Last week, I felt defeated by my to-do list.
I slogged through it, item by item, until my eyes were crossing and I was desperate for a break. But by then it was time to head home, and the list, with so many lines still not crossed off, taunted me for my entire commute.
Until I turned in to my driveway and realized that at least half of the things on the list were things I wanted to get done, but couldn't possibly do at work.
Sure, I worked a little of that working mom magic -- namely, I wrote down a couple of things I'd already done that morning and crossed them off a nanosecond later (put gas in the car? Check!). But the laundry? Thawing the meat for dinner? Vacuuming the family room? How could I possibly get those things done from my desk, 40 miles away from my house? Just putting them on my plate was setting myself up for failure -- or, at least, for feeling like one.
I inadvertently sabotage myself like this all the time. Often, it's via my to-do list; in addition to expecting the impossible, I also tend to list things that I want to get done sometime in the near future but can't realistically get done that day, even if I really had a 36-Hour Day at my disposal (example from last week: the six things I need to do to complete a project that's due in late April, for instance). But other times I sabotage myself by thinking I haven't done any work when, really, I've been working non-stop.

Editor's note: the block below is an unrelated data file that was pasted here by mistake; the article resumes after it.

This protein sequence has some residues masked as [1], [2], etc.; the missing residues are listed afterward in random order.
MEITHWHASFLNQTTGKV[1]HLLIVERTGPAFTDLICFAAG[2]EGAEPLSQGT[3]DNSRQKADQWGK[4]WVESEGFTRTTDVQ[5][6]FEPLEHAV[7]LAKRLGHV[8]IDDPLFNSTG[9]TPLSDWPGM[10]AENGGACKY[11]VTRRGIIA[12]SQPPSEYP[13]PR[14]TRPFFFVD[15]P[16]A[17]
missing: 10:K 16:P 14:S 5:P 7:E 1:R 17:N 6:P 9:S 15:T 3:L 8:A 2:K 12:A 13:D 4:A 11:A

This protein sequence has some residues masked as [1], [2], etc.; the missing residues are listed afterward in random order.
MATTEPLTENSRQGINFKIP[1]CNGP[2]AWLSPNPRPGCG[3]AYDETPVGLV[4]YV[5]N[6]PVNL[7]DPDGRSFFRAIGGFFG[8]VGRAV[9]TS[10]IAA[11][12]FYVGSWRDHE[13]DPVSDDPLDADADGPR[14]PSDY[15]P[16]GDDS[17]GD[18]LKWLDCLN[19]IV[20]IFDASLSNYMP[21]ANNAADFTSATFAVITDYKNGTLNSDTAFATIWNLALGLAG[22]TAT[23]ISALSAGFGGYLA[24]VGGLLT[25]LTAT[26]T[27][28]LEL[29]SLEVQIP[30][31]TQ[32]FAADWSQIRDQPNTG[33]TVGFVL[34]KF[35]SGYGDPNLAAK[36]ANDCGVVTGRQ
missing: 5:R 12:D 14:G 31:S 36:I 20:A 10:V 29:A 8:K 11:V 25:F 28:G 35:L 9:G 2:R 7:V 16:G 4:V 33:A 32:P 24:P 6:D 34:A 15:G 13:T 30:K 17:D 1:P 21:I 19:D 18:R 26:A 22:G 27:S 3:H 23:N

I did that just this morning, in fact.
While driving in to the office, I glanced at the clock and wondered how I could have been up for more than four hours already and still have accomplished nothing.
But... I'd actually done a lot with my day already. I'd gotten the kids dressed and fed, their lunches and their school bags packed, and taken them to school. I'd dropped off the dry cleaning, picked up the other dry cleaning, and gone to the bank. I'd cleaned out my (totaled) minivan, signed it over to the insurance company, and extended the contract on the car I was renting. And then I'd started in on my commute. Just because those other tasks weren't part of my paid jobs doesn't mean I didn't get any work done.
When I got to the office, I started writing out my to-do list, as usual. But this time I listed all of the unpaid work I'd already done this morning, and added only the things that I a.) really need to do today and b.) could actually do while at work.
And you know what? The already-completed tasks outnumber the things I have left to do. So instead of feeling defeated, for the first time in a long while I actually feel ahead of the game.
How do you reign in your to-do list?